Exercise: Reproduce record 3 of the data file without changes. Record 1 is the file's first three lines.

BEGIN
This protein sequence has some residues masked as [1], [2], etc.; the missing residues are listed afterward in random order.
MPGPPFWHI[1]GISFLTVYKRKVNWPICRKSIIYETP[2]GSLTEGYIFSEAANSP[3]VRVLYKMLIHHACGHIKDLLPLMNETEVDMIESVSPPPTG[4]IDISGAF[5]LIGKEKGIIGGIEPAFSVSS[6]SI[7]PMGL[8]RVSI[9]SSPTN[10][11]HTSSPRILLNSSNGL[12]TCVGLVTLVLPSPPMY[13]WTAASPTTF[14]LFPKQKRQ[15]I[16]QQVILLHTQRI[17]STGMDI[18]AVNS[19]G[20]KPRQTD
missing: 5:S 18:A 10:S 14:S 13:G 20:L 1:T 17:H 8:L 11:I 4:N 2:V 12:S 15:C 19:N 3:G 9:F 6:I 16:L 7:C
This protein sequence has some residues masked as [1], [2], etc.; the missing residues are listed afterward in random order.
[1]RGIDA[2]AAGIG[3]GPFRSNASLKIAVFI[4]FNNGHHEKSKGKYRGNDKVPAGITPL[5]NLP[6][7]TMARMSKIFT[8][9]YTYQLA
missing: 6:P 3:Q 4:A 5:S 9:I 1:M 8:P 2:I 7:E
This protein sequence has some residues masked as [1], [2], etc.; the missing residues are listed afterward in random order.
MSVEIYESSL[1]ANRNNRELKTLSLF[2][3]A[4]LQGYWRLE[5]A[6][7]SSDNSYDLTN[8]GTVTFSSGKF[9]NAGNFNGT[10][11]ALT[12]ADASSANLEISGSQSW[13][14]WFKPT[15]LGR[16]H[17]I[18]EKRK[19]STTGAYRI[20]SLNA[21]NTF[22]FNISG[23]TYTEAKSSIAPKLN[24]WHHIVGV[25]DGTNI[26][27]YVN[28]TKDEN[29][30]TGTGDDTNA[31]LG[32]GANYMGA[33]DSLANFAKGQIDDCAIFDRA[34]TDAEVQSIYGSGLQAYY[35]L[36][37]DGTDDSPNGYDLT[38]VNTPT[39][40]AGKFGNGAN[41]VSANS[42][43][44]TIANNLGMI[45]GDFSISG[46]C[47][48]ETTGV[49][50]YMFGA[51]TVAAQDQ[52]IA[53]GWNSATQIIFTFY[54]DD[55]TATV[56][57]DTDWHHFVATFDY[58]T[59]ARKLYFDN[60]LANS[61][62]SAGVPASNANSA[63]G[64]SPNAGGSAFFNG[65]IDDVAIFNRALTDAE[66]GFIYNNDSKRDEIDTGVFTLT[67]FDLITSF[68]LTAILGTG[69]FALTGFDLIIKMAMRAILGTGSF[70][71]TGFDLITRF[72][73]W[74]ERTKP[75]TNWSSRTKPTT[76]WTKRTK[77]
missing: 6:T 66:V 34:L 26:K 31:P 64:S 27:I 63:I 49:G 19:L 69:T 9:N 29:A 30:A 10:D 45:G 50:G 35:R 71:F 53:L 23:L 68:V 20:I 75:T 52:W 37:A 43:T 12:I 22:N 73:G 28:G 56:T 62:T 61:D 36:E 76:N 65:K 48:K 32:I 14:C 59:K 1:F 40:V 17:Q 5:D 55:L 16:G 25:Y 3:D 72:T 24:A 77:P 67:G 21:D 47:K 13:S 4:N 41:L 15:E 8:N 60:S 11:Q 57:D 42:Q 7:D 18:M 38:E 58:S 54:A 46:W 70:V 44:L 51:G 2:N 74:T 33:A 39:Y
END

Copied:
This protein sequence has some residues masked as [1], [2], etc.; the missing residues are listed afterward in random order.
MSVEIYESSL[1]ANRNNRELKTLSLF[2][3]A[4]LQGYWRLE[5]A[6][7]SSDNSYDLTN[8]GTVTFSSGKF[9]NAGNFNGT[10][11]ALT[12]ADASSANLEISGSQSW[13][14]WFKPT[15]LGR[16]H[17]I[18]EKRK[19]STTGAYRI[20]SLNA[21]NTF[22]FNISG[23]TYTEAKSSIAPKLN[24]WHHIVGV[25]DGTNI[26][27]YVN[28]TKDEN[29][30]TGTGDDTNA[31]LG[32]GANYMGA[33]DSLANFAKGQIDDCAIFDRA[34]TDAEVQSIYGSGLQAYY[35]L[36][37]DGTDDSPNGYDLT[38]VNTPT[39][40]AGKFGNGAN[41]VSANS[42][43][44]TIANNLGMI[45]GDFSISG[46]C[47][48]ETTGV[49][50]YMFGA[51]TVAAQDQ[52]IA[53]GWNSATQIIFTFY[54]DD[55]TATV[56][57]DTDWHHFVATFDY[58]T[59]ARKLYFDN[60]LANS[61][62]SAGVPASNANSA[63]G[64]SPNAGGSAFFNG[65]IDDVAIFNRALTDAE[66]GFIYNNDSKRDEIDTGVFTLT[67]FDLITSF[68]LTAILGTG[69]FALTGFDLIIKMAMRAILGTGSF[70][71]TGFDLITRF[72][73]W[74]ERTKP[75]TNWSSRTKPTT[76]WTKRTK[77]
missing: 6:T 66:V 34:L 26:K 31:P 64:S 27:I 63:I 49:G 19:L 69:T 9:N 29:A 30:A 10:D 45:G 50:G 35:R 71:F 53:L 23:L 68:V 20:I 75:T 52:W 37:A 43:T 12:I 22:N 73:G 28:G 56:T 62:T 61:D 36:E 76:N 65:K 48:K 32:I 14:C 59:K 1:F 40:V 17:Q 5:D 55:L 16:G 25:Y 3:D 72:T 24:A 77:P 67:G 21:D 47:K 13:S 4:N 41:L 15:E 8:N 60:S 11:Q 57:D 42:Q 7:D 18:M 38:E 58:S 54:A 46:W 70:V 44:L 51:G 2:N 74:T 33:A 39:Y